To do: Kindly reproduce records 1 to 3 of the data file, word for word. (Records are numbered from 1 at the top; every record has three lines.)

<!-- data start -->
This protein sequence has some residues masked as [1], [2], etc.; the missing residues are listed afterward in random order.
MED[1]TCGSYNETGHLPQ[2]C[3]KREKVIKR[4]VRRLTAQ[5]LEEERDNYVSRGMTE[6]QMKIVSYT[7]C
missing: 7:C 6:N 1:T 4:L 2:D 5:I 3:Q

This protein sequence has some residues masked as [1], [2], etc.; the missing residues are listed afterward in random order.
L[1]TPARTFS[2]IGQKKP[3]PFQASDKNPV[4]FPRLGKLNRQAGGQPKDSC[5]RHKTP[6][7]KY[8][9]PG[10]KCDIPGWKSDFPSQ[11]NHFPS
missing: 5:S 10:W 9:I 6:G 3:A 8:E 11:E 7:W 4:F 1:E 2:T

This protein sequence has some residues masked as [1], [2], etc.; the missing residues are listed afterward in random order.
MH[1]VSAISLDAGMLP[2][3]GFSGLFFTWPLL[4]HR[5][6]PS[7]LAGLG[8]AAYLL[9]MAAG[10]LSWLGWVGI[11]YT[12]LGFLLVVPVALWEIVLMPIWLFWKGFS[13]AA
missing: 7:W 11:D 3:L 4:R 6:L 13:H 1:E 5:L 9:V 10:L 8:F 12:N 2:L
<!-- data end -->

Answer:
This protein sequence has some residues masked as [1], [2], etc.; the missing residues are listed afterward in random order.
MED[1]TCGSYNETGHLPQ[2]C[3]KREKVIKR[4]VRRLTAQ[5]LEEERDNYVSRGMTE[6]QMKIVSYT[7]C
missing: 7:C 6:N 1:T 4:L 2:D 5:I 3:Q

This protein sequence has some residues masked as [1], [2], etc.; the missing residues are listed afterward in random order.
L[1]TPARTFS[2]IGQKKP[3]PFQASDKNPV[4]FPRLGKLNRQAGGQPKDSC[5]RHKTP[6][7]KY[8][9]PG[10]KCDIPGWKSDFPSQ[11]NHFPS
missing: 5:S 10:W 9:I 6:G 3:A 8:E 11:E 7:W 4:F 1:E 2:T

This protein sequence has some residues masked as [1], [2], etc.; the missing residues are listed afterward in random order.
MH[1]VSAISLDAGMLP[2][3]GFSGLFFTWPLL[4]HR[5][6]PS[7]LAGLG[8]AAYLL[9]MAAG[10]LSWLGWVGI[11]YT[12]LGFLLVVPVALWEIVLMPIWLFWKGFS[13]AA
missing: 7:W 11:D 3:L 4:R 6:L 13:H 1:E 5:L 9:V 10:L 8:F 12:N 2:L